3. PLoS One. 2017 ;12(4): e0176756
      Lack of naturally occurring modified nucleoside 5-taurinomethyluridine (τm5U) at the 'wobble' 34th position in tRNALeu causes mitochondrial myopathy, encephalopathy, lactic acidosis and stroke-like episodes (MELAS). The τm5U34 specifically recognizes UUG and UUA codons. Structural consequences of τm5U34 to read cognate codons have not been studied so far in detail at the atomic level. Hence, 50ns multiple molecular dynamics (MD) simulations of various anticodon stem loop (ASL) models of tRNALeu in presence and absence of τm5U34 along with UUG and UUA codons were performed to explore the dynamic behaviour of τm5U34 during codon recognition process. The MD simulation results revealed that τm5U34 recognizes G/A ending codons by 'wobble' as well as a novel 'single' hydrogen bonding interactions. RMSD and RMSF values indicate the comparative stability of the ASL models containing τm5U34 modification over the other models, lacking τm5U34. Another MD simulation study of 55S mammalian mitochondrial rRNA with tRNALeu showed crucial interactions between the A-site residues, A918, A919, G256 and codon-anticodon bases. Thus, these results could improve our understanding about the decoding efficiency of human mt tRNALeu with τm5U34 to recognize UUG and UUA codons.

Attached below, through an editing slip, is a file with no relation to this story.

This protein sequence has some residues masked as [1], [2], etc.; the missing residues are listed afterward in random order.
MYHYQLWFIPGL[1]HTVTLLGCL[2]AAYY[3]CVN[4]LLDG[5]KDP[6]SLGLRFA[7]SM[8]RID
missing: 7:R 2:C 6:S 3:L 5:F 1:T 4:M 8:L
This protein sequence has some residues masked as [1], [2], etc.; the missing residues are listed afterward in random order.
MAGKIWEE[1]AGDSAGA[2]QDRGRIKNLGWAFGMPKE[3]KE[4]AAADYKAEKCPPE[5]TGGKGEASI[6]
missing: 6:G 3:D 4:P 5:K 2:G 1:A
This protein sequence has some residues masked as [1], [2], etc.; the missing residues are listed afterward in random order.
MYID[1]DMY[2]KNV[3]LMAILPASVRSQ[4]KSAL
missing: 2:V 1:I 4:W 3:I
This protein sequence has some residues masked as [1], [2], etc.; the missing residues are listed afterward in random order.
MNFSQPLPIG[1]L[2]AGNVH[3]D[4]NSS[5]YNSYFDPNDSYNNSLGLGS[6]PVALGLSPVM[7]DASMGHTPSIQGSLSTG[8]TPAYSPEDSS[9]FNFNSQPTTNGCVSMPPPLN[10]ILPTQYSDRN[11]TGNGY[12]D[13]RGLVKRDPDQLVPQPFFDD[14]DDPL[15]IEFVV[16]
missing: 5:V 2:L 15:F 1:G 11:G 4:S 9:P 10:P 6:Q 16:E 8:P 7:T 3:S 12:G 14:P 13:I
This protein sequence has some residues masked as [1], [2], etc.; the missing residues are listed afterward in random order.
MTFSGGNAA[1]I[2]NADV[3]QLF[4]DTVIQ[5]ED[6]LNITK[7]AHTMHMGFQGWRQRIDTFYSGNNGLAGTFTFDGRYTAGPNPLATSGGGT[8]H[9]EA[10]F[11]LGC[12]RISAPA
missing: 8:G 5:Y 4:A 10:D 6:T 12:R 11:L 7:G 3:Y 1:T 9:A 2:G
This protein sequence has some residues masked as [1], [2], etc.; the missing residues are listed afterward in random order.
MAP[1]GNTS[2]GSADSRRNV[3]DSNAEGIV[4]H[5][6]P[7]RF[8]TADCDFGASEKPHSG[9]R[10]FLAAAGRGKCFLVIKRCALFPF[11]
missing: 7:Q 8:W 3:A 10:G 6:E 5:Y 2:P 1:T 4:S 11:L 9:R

4. Fetal Pediatr Pathol. 2017 Apr 28. 1-2
      Defects in the respiratory chain may present with a wide spectrum of clinical signs and symptoms. In this "Images in Pathology" discussion we correlate the clinical, histologic, and ultrastructural findings in a 12-year-old male with a complex II/III respiratory chain deficiency and kidney dysfunction.
    Keywords:  Mitochondria; electron microscopy; fanconi syndrome; renal tubulopathy; respiratory chain; ultrastructure
  5. Biochim Biophys Acta. 2017 Apr 25. pii: S0167-4889(17)30108-8. [Epub ahead of print]1864(7): 1285-1294